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  Inferno as a Grid Infrastructure
Grid Applications
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Embedded Applications
Distributed Applications

Computation Grid Tutorial
(requires Powerpoint)

Resource Grid Introduction
(requires Powerpoint)

Much of today's Grid technologies are appropriate for networks of powerful desktop computers, servers, super-computers and clusters. However, they are not so obviously applicable in other networks, particularly those that consist of resource constrained or unusual devices.

Among the resources that need to be accessed through a Grid are: CPUs, data, services and devices. The Grid communities are exploring ways in which these resources can be represented and accessed from afar. An emerging consensus is leaning towards a Grid Services interface built on Web Services technologies. Whilst for some computers such an interface may work well, there are many others for which it is inappropriate. For example:

  • Small resource constrained devices
  • Devices that have no IP address and do not communicate using Internet protocols
  • Services that, for efficiency reasons, cannot use XML based messages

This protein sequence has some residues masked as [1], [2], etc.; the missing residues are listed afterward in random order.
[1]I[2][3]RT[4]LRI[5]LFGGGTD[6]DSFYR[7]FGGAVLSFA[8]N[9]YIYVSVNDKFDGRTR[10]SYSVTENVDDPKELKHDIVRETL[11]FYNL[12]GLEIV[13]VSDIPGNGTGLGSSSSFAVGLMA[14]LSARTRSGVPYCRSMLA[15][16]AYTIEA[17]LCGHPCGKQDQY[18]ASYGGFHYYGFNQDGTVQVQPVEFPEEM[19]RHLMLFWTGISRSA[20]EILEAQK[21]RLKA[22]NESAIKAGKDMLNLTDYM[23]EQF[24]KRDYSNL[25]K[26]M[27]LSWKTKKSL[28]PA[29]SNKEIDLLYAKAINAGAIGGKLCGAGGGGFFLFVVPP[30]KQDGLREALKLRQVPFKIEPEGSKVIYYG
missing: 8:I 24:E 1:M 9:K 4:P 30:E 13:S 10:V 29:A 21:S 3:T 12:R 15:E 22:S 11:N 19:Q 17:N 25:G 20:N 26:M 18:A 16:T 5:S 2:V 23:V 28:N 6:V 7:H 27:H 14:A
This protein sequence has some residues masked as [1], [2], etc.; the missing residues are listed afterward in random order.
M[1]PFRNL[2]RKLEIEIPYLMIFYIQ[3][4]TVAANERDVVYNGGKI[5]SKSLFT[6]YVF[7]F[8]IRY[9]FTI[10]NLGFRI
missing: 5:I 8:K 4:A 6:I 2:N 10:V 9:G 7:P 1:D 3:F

And yet we still want these resources to participate in larger networks of computers. A Web Services gateway may help address the first two but there still remains the problem of how to organize the communication between components behind the gateway.

The Inferno operating system provides an appealing solution to this problem. Underpinning Inferno is an architecture for distribution which is described in a paper by Rob Pike and Dennis Ritchie: The Styx Architecture for Distributed Systems. This paper describes the Styx protocol which is the common language of communication that Inferno uses to communicate between resources.

Protocol is a necessary but not sufficient requirement in order to easily build distributed systems. One of the major problems when creating distributed applications across heterogeneous devices is that there is no common environment that you can code to. As a consequence most distributed systems are merely networked applications where each component of the application is tied through linguistics and environment to a particular hardware or software platform.

This web site contains a wealth of information on Inferno and free versions of the software that can be used to build real systems. You can access this information from

Before you build your own Inferno applications, you may wish to experiment with some of the Inferno services that we have written. The demo section of this web page gives access to a variety of interesting devices and programs including:

  • Unusual hardware devices such as a digital camera and Lego robot
  • Collaborative activities such as shared whiteboard, chat rooms and multi-player card games
  • ODBC data sources
  • Remote execution of programs within a CPU Pool
These are examples of some of the common problems encountered by those building Grids. The techniques we have used should prove useful when considering how to address your own problems; full source code is provided for all the applications.